Today on Beijing Tiananmen, Square of Heavenly Peace...
Paramilitary police officers in Beijing, China, on Thursday patrol the area around Tiananmen Square during a flag-lowering ceremony. Twenty years ago, Beijing Tiananmen looked like this:
"Tiananmen? I don't know..."
"Tiananmen? I don't know..." Young Chinese say they ignore what exactly happened there 20 years ago.
This happened 2o years ago, reported by
CBC, Tom Kennedy
Censors in China have shut online services for days, mostly used by young web surfers, and placed prominent dissidents under house arrest less than two days before the 20th anniversary of the Tiananmen Square crackdown. The first victim of the most sweeping action on the internet undertaken by China's cyber-police was the micro-blogging service Twitter, wildly popular as a platform for humor as well as for political comment.
A little while later China's increasingly tech-savvy population realized that the popular photo-posting service Flickr had vanished. That was followed by the disappearance of the Hotmail e-mail service and Microsoft's new search engine, Bing, only a day old. The blocks did not stop there: MSN Spaces also disappeared. Jeremy Goldkorn, founder of the popular English-language blog Danwei.org, said: "They have never blocked so many major websites at one stroke."
The timing is scarcely a coincidence. Tomorrow marks the 20th anniversary of the entry of the People's Liberation Army into Beijing on June 4, 1989, to crush seven weeks of student-led demonstrations centered in Tiananmen Square - a move that resulted in the deaths of hundreds. (Google has counted 794 articles on the Tiananmen story at this precise second when I blog).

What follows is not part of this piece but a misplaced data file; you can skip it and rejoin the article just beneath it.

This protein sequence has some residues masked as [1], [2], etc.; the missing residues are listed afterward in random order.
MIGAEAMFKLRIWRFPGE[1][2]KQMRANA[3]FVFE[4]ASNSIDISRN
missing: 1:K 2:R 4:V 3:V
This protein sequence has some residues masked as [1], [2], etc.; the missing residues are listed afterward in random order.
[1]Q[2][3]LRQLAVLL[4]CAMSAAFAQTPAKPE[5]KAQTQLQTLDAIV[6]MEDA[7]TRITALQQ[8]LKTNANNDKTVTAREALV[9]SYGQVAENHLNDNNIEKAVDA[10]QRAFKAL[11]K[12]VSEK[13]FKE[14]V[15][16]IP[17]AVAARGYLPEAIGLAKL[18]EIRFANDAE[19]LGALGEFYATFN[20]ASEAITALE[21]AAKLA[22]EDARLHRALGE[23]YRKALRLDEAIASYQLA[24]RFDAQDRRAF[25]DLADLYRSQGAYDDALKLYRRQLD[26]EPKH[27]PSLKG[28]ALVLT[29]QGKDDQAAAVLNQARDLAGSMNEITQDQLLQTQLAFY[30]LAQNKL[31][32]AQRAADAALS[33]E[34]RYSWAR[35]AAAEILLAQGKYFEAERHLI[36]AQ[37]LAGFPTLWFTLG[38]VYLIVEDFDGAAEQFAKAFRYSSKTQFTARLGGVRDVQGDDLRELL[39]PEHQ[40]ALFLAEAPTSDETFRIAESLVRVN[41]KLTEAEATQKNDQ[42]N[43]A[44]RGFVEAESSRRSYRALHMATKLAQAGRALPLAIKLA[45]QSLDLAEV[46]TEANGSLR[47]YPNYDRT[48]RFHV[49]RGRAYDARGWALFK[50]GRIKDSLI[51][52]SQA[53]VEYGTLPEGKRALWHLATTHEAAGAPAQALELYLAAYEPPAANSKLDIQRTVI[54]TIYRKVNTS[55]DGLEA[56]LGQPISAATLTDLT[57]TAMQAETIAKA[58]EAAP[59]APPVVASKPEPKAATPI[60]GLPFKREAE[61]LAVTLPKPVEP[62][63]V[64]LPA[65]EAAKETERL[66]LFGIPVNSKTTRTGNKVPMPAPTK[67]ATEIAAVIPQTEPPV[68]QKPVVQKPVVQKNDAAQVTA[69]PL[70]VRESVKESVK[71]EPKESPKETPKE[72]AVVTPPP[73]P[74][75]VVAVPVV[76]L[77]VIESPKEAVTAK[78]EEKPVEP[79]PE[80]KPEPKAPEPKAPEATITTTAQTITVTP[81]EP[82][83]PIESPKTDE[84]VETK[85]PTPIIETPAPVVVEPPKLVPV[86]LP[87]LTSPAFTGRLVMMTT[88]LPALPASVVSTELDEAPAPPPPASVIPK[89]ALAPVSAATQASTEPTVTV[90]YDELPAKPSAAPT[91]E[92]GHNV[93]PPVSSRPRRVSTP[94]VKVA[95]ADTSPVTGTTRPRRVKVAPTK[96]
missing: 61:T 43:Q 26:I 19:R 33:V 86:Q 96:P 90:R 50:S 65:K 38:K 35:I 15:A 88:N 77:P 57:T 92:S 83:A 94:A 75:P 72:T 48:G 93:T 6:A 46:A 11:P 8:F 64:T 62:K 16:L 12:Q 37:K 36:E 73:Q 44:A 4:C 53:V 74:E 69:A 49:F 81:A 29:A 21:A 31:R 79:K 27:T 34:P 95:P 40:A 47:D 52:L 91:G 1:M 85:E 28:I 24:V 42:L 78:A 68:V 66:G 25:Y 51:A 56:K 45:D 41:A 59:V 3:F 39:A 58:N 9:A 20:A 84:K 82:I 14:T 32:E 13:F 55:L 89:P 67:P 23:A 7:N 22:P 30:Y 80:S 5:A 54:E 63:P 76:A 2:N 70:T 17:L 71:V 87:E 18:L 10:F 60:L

[Quotes: Radio France, The Australian, Korea Times, wire news agencies, Google, Twitter.]
✍✍✍ Update June 5th 2009
It appears that the 20th anniversary of the Tiananmen events and brutal repression of democratization and reforms attempts were only followed and talked about outside of China! I would like to ask now to the China watchers and policy makers how about their idea to embed China* in a policy of accompanying the rest of the developed world? I noticed a few telex of agencies that I find quite symbolic of the headache ahead. (NB* "Memo to the next president China USA and A Global Imperative by Nina Hachigian, Michael Schiffer, Winny Chen, August 13, 2008. A Progressive Approach to U.S.-China Relations in the 21st Century")
On Tiananmen 20th anniversary, quotes of The New York Times on June 5th 2009:
"Throngs of men, women and children gathered at a park here in Hong-Kong on Thursday evening for a enormous, somber candlelight vigil to mark the twentieth anniversary of the Tiananmen Square killings. The organizers said that 150,000 people joined the vigil, tying the record set by the first anniversary vigil in 1990 and dwarfing every vigil held since then. The police had no immediate estimate for the crowd. The peaceful assemblage spilled out into nearby streets, shutting down traffic. Inside Victoria Park, thousands listened to songs and speakers who recounted the events on the night of the crackdown. A half-an-hour into the vigil, the lights in the park were extinguished and the attendees lit a forest of white candles in inverted conical paper shields."